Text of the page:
• Fine of up to $150,000
  • Probation for up to three years

In some cases, child endangerment charges might be filed as serious felony offenses carrying even more prison time. If your offense is charged as a dangerous crime against children, the potential penalties could be very severe.

You can also be charged with felony child abuse if you intentionally, recklessly, or knowingly cause injury to a child or permit someone else to do so under ARS 13-3623.

The penalties for this offense can vary widely based on the circumstances. For example:

  • If you intentionally or knowingly caused physical injury to a child or placed them in a situation in which you knew that they were in danger of harm, it is a class 2 felony.
  • If you recklessly caused injury or placed a child in a situation that you knew could endanger them, it is a class 3 felony.
  • If you negligently caused physical injury or allowed a child to be placed in a situation that could endanger them, it is a class 4 felony.

The potential penalties for felony child endangerment involving child abuse can vary greatly based on the circumstances, your criminal history, and the level of the felony for which you are convicted as follows:

Felony Level Mitigated Sentence Minimum Sentence Presumptive Sentence Maximum Sentence Aggravated Sentence
Class 6 0.33 years 0.5 years 1 year 1.5 years 2 years
Class 5 0.5 years 0.75 years 1.5 years 2 years 2.5 years
Class 4 1 year 1.5 years 2.5 years 3 years 3.75 years
Class 3 2 years 2.5 years 3.5 years 7 years 8.75 years
Class 2 3 years 4 years 5 years 10 years 12.5 years

Having a criminal conviction for a child endangerment offense can also result in other consequences that can continue to impact your life long after your sentence is completed. These might include problems finding employment, housing, professional licenses, loss of civil rights, and loss of child custody rights.

Potential Defenses to Child Endangerment

If you are facing child endangerment charges in Arizona, you should retain an experienced criminal defense lawyer at Colburn Hintze Maletta as soon as possible. The potential consequences of this type of criminal charge could be life-altering.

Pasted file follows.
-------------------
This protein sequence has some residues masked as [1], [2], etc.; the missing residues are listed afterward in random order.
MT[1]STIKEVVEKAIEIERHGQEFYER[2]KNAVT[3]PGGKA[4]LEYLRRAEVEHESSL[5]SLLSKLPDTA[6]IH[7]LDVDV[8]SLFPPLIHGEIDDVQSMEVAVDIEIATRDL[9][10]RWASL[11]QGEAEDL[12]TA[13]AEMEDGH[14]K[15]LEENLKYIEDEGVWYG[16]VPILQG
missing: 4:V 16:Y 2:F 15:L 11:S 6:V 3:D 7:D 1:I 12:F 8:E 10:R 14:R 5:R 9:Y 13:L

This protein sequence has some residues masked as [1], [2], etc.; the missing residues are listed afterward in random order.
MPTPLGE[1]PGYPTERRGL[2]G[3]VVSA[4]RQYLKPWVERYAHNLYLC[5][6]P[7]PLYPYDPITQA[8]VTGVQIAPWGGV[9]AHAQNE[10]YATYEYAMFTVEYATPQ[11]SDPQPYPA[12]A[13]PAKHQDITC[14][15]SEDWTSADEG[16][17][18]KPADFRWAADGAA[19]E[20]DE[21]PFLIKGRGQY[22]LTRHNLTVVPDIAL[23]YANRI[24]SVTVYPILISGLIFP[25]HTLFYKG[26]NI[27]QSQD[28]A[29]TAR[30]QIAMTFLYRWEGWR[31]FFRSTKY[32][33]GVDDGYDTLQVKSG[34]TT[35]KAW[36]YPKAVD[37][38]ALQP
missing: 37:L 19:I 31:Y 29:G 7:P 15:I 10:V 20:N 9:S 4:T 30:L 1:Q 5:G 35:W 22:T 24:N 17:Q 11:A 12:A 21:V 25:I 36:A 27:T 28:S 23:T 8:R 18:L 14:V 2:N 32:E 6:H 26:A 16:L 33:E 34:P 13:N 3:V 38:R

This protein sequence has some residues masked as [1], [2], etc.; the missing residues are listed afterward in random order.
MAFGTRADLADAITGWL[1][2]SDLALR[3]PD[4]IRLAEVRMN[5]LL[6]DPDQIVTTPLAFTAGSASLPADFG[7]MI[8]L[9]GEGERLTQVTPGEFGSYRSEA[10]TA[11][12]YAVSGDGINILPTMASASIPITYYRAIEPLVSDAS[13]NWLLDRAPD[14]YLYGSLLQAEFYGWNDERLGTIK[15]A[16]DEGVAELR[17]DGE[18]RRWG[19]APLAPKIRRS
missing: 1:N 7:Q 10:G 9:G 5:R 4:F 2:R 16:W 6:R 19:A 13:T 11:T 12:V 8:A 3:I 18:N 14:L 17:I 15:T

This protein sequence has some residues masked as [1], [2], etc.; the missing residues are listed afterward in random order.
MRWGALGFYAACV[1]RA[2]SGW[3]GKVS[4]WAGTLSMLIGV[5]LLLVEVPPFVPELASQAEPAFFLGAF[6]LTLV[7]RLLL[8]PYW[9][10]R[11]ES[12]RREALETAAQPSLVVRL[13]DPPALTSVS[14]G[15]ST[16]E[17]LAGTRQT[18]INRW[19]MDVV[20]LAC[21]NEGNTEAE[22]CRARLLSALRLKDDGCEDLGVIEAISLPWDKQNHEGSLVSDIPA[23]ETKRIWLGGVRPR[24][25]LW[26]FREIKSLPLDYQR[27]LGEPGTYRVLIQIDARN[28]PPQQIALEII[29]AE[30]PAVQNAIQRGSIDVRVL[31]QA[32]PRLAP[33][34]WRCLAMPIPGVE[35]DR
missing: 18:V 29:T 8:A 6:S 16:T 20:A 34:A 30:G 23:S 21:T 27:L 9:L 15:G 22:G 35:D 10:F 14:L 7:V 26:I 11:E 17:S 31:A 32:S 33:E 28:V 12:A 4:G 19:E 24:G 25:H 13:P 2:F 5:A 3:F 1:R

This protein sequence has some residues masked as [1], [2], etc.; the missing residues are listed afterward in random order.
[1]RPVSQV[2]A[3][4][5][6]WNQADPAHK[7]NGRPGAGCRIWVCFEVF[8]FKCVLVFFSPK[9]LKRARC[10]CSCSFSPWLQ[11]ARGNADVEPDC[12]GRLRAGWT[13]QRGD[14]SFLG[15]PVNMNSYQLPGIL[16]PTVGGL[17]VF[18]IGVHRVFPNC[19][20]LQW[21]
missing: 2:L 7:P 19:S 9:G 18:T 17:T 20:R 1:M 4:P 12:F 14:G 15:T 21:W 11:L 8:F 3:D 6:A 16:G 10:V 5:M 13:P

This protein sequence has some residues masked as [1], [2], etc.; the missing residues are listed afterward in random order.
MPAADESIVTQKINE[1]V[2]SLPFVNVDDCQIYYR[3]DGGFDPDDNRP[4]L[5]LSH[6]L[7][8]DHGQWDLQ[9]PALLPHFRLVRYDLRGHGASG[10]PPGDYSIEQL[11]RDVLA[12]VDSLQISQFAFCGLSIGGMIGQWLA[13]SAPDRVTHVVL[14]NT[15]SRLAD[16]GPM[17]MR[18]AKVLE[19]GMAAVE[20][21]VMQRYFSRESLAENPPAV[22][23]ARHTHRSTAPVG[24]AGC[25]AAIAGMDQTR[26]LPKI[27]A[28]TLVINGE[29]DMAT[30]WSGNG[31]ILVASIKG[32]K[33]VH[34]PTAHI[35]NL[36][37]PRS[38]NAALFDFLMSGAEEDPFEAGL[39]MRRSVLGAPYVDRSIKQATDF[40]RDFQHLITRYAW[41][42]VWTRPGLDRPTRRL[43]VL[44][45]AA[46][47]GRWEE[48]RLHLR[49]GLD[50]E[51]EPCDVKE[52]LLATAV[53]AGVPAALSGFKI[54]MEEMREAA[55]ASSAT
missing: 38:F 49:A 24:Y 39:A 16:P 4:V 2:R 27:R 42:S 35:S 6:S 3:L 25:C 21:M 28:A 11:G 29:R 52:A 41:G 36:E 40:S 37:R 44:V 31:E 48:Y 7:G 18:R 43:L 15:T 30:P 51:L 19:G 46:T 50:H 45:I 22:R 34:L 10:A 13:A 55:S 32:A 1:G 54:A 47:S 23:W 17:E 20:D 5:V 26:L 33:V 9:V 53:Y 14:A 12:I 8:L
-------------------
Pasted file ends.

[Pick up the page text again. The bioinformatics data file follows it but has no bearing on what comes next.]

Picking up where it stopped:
Our child endangerment defense attorneys will carefully review the evidence to identify problems in the state’s case against you and to develop your defense. The defenses that might be available will depend on what happened in your case.

Here are some of the defenses that your attorney might raise, depending on the circumstances:

  • False accusations
  • Someone else was responsible
  • Your actions were reasonable under the circumstances
  • Insufficient evidence to prove mental culpability

In some cases, people might be falsely accused of different child endangerment crimes such as child abuse when they are going through child custody or divorce cases. Some estranged spouses might try to make false accusations to gain the upper hand in their family law cases.

Child Endangerment Defense Attorney

In this type of situation, your attorney might want to review the paperwork in your divorce or child custody case to evaluate this potential defense.

Police officers sometimes make snap decisions about who to arrest. If that happened to you, your lawyer might work to show that a different person was responsible for what happened instead of you.

Even if you did whatever was alleged, the prosecutor will have to prove that your behavior was unreasonable. If how you behaved was the same way a reasonable person would have acted under the same circumstances, your lawyer might be able to get the charges dismissed.

Finally, prosecutors must have enough evidence to prove your culpable mental state beyond a reasonable doubt. If they can’t prove your mental state, they can’t prove your guilt.


Hire the Right Child Endangerment Defense Lawyer

Facing child endangerment charges in Arizona can be frightening. If you have been charged with child endangerment, one of the first things you should do is consult an experienced criminal defense lawyer.

The attorneys at Colburn Hintze Maletta are highly experienced criminal defense lawyers who understand how to deeply investigate cases and build strong defenses for their clients.

Contact us today to schedule a free consultation at (602) 825-2500.